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007: Tomorrow Never Dies Review
game: 007: Tomorrow Never Dies
four star
posted by: Matt Baldwin
publisher: MGM Interactive
date posted: 09:10 AM Tue Jan 1st, 2002
last revision: 06:56 AM Fri Sep 23rd, 2005

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I could start this off with the classic line everyone knows, but I\'ll spare the cheese and just tell you that if the only reason you purchased the N64 is for Goldeneye, then return it for a PSX and Tomorrow Never Dies, because you\'ll experience the same thrill as you move from level to level, skiing, racing and always trying to pick up the women. Bond style, of course.

If you haven\'t been living in a closet for the last few decades then you more than likely can piece together the storyline-even if you haven\'t seen the movie this game is based on. You play the lead as James Bond, a secret agent in the employ of her majesty\'s secret service, who has to save the world from an unscrupulous, megalomaniac who seeks to use his media/computer empire to unleash disasters upon the world so that he can be the first to cover them. Maybe a good anti-trust suit would work better than Bond, but who\'s to judge? At any rate, your job as always 007 is to save the world. Her majesty is counting on you.

Starting off with the first level, you move into more and more difficult terrain during the game\'s course. Your first mission involves painting a satellite dish in the arctic with a laser so the British can knock it down with missiles, then escaping down the mountain on skis parachuting off the cliff at the end. You\'ve got it, from there on out I was addicted to this game. Another level has you sniping enemies, then racing your BMW down a deserted mountain road taking out each car you pass (mind you, this one is more difficult than it would seem).

Now the graphics aren\'t terribly involved, but they\'re decent on an action-adventure level. Of course, you get to see cuts from the movie in the game, which replace those low-budget FMVs that can be found in other games. Also, some of the weapons and gadgets you get to use can be cool, e.g. the night-vision sniper rifle . But, pretty much don\'t expect the graphics to be a central aspect of this game. More than anything, this game is fun. For some reason Bond-style action appeals to my inner, male side. Now, if only I could stand to drink a vodka martini.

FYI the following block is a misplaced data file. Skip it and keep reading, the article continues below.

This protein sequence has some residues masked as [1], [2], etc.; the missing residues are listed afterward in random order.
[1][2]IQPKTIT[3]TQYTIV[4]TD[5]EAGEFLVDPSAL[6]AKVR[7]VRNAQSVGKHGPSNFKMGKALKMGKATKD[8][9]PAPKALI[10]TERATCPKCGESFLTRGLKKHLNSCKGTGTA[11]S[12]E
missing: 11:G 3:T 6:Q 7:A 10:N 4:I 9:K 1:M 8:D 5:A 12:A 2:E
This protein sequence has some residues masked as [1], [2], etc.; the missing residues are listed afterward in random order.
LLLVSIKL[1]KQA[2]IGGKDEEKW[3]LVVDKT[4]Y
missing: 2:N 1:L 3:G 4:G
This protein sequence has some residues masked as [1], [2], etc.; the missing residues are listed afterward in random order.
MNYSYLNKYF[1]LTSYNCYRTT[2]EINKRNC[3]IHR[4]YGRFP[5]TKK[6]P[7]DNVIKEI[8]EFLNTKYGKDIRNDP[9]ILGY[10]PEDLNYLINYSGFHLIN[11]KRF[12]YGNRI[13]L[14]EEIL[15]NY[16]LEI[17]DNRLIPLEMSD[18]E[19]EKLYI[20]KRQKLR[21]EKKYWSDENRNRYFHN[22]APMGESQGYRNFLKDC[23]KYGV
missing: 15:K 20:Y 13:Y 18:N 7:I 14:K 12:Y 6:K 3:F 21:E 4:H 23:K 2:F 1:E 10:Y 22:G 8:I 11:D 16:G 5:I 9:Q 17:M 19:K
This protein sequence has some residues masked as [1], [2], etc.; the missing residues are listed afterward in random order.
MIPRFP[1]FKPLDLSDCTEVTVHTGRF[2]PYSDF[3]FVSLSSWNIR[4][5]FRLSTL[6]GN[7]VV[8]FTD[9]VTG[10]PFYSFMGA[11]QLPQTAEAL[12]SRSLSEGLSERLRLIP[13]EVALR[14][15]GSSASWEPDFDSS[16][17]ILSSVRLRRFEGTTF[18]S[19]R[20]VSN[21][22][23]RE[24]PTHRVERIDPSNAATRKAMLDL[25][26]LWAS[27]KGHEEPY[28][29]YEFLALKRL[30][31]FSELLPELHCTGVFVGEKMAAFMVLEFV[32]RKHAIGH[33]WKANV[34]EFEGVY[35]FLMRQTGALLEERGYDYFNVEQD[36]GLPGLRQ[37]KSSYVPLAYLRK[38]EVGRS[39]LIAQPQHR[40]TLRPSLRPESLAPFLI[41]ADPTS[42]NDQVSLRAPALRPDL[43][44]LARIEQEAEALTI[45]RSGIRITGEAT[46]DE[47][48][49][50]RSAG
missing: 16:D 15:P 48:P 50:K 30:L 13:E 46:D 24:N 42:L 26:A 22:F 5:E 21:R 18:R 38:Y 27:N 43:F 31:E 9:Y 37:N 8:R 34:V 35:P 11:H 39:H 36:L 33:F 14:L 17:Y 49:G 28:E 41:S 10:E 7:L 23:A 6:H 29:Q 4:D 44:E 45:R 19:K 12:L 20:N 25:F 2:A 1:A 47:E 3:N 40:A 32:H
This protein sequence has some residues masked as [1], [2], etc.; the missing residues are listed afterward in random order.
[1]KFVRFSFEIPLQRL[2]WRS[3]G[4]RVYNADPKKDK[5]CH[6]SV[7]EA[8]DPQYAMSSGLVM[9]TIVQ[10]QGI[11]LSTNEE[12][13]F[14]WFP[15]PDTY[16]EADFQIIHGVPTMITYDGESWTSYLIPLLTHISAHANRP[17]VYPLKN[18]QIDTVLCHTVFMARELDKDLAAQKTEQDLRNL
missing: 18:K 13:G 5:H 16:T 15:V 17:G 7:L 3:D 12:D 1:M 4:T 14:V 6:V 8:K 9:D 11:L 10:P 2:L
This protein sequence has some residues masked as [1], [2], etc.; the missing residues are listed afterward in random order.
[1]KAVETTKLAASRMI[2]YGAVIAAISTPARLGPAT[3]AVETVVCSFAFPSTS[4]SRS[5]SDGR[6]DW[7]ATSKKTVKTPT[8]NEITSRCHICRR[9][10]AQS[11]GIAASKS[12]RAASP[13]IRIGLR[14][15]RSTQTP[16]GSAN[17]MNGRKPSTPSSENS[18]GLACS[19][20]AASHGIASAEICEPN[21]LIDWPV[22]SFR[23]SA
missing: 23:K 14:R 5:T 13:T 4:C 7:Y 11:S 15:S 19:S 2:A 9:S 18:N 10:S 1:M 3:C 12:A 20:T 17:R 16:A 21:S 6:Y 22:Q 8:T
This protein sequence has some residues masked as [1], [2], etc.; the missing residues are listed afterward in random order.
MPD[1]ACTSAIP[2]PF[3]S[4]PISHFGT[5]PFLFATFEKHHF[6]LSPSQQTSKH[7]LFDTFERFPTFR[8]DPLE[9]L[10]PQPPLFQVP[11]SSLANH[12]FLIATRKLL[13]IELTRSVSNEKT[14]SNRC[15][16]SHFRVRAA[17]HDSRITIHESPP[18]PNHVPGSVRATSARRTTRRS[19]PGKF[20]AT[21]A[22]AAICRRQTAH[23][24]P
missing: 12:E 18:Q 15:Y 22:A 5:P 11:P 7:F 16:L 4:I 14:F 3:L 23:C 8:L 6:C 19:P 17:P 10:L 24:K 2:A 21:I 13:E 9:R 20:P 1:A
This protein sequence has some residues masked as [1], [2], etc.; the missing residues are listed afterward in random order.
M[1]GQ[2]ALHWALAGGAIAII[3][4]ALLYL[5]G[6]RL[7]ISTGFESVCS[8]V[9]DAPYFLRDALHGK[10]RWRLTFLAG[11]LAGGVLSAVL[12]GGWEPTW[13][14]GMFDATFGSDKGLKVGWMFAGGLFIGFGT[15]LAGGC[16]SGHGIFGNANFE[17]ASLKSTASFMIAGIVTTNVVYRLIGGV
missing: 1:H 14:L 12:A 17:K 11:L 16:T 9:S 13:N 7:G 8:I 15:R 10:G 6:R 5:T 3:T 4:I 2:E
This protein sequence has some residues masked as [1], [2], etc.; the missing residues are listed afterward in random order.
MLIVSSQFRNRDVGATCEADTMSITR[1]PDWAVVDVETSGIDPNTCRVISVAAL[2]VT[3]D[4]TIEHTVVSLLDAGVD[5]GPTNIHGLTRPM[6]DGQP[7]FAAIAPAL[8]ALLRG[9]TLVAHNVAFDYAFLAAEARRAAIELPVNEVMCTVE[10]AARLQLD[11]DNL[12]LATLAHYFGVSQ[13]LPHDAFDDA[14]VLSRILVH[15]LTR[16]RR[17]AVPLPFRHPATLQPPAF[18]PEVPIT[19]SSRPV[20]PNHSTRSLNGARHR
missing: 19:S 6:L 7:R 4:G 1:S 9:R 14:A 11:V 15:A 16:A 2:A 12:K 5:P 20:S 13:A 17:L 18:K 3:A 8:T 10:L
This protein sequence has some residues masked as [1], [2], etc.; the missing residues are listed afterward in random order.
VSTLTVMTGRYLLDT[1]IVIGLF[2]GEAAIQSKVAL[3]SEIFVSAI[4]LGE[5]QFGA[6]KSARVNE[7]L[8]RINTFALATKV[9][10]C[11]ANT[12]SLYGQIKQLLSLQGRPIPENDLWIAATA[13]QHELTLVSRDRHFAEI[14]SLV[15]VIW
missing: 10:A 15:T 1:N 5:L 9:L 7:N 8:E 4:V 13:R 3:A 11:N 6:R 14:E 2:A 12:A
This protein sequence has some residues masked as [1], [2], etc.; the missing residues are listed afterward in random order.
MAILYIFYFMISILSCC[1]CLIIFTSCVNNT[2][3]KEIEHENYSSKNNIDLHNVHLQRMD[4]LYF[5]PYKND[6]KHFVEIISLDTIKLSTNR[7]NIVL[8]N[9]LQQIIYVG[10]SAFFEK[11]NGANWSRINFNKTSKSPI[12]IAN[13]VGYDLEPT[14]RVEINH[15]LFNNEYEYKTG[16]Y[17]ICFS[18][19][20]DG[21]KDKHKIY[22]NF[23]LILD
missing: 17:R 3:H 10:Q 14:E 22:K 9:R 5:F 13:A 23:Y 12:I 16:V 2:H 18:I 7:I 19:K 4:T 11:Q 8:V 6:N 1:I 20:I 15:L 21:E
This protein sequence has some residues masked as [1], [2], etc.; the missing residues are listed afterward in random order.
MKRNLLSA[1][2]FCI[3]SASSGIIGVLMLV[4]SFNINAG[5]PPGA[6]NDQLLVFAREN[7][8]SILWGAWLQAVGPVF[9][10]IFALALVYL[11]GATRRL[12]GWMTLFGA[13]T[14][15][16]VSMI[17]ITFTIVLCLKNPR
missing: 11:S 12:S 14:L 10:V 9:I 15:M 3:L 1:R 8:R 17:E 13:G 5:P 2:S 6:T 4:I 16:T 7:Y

One of the major drawbacks for me (being one of those who rented the N64 to just play Goldeneye) is that there is no way to play a four player session in TND. The only thing this game has to offer is the adventure mode with two different levels of expertise, \'Agent\' and \'007\'. Let\'s put it this way, go through the game on the \'Agent\' level and you\'ll have a hard enough time completing it, then see if you want to jump into \'007\' land. Oh, and another gripe of mine about this game is that at times when you\'re unable to walk past something even when it seems like you have plenty of room. What I mean is that the space relationships between objects and the character (this is you) are off a little. For me this became a major drawback, especially when you have to dodge bullets and other firepower.

The default key configuration in this game outright sucks. Like its cousin on the dreaded N64, there could have been more work done on this end, but the programmers were thinking of us gamers and added a key configuration menu. In the default mode, your moves vary from the ability to crouch to side-stepping and shooting at the same time.

If you hate secret agent stories, Bond movies and the occasional Rum Collins, then at least rent the game and see how you enjoy it. If you do enjoy all of the above, then this is a game meant for you. The one thing I\'m wondering right now is if they\'ll be turning this into a regular series. It\'d be nice to see The World is Not Enough next year and then maybe after that they could start releasing some of the older Bond movies as games. Ahhh, to wear a suit, adjust a tie and take on S.P.E.C.T.R.E. Now that would be cool.